It’s been several months since I made a post, as I was in Spain last month. As I process those images, I will post a selection of night images.
Just before I left, I shot again for two afternoons and evenings on the Bay Bridge. It has been 4 months since I had been on the bridge, and the cables are now complete and supporting the bridge.
In this first shot taken from the tower, you can see that the suspender cables are now canted outward, pulling the main cable outward. In this previous shot done in June, they were simply hanging down.
In this shot, I am using a different type of 4×5 film. It gives a totally different look, and unfortunately is not made any longer. It is also shot from the tower, with a longer lens, looking east.
On this evening, the elevator operator left at 5 pm, so the only way down was by the rickety temporary construction stairway, but we had access for as long as the escort would stay. The tower is 525 feet tall, making the descent a good work out. One of the advantages is that I got into areas only accessible via the stairs. This shot was taken from the stairway itself and was difficult to set up because of positioning the tripod on the different step heights, while trying to avoid seeing the stairway cross pieces. Not to mention that the stairway is open and if I drop anything, it falls to oblivion. Also, no one could move, as the rickety stairway would have blurred this 30 second exposure. This view will be impossible to shoot in just a few months when all the scaffolding and staircases come down.
Access after hours is difficult, as the escort has to put in a very long day. Many thanks to Paul for this night staying a couple of hours after sunset, and for helping me carry all the gear around and around the many stories of stairways.
In this shot, you can see the canted suspender cables pulling the main cable outward. Traffic into San Francisco was very heavy, this being a Friday night. Note the towers of the western bridge the other side of Yerba Buena Island.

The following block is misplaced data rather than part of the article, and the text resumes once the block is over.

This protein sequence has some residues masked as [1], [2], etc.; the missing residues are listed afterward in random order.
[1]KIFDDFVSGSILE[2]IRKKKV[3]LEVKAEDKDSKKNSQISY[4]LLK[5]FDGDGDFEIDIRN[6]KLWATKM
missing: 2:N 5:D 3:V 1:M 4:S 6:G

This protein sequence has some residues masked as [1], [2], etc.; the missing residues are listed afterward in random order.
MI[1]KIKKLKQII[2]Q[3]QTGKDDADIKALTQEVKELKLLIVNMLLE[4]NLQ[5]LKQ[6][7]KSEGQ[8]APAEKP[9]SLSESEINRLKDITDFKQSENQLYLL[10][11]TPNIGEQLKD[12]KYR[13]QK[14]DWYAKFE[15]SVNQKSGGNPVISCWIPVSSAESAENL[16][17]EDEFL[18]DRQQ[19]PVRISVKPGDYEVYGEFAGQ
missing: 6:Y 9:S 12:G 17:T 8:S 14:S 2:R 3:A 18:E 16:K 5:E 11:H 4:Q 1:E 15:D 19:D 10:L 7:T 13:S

There is just a touch of light at the horizon in this view from mid-height on the tower, a location I have not been to. You can see the Transamerica Pyramid on the left, Golden Gate Bridge on the right and left of center, Coit Tower, lit orange, as the Giants were playing the World Series that night.
It is now fully nighttime, and I wanted to do an exposure that shows the structure of the tower itself. I wanted to show the hundreds of bolts on the tower and San Francisco in the background. To get it all in focus, I had to do a 10 minute exposure. Fortunately, it was not windy, and it worked well, on one sheet of film. The play of light and shadows on tower itself and on the temporary floor. The floor (which is simply steel mesh, with a view straight down through it) and the blue girder on the top are not permanent. They call it “false-work” and they will be coming down before the bridge is open. Again, this view will be impossible in a few months, especially for a long exposure like this.
For a final shot that evening, I shot back down on the steel bridge deck. What interested me was the lights left on in the shipping containers (now tool-rooms and shops) and their slightly open doors. This was simply observed and wasn’t set it up. The main light for the shot is coming from the main cable fluorescent catwalk lights, above. I liked the way the suspender cables appear as blue in this light (they are actually gray). The lights of Berkeley are in the background.
On another topic, I’d like to share some interesting links that were sent to me.
Here is one that really impressed me, shot by astronaut Don Pettit, and is very creative as it is technical in nature. If I had this sort of access, this is how I would shoot. Many thanks to Jill Waterman for sharing his work.
I didn’t know there was a museum to O. Winston Link, known for his steam train photos at night. Looks like a great museum in Roanoke VA, if you’re in that area. Thanks to Joan Gansky for this link.
And for the geeks out there, scientists have invented a camera and video that can capture in TRILLIONTHS of a second. I’ve included this, as it makes one realize that light is what makes up most of our world as we experience it. Night photographers are always studying the light from different sources and how they work together. This new tool is helping us understand light better. It is an 11 minute video and quite entertaining. Thanks to Norm Palley for this link.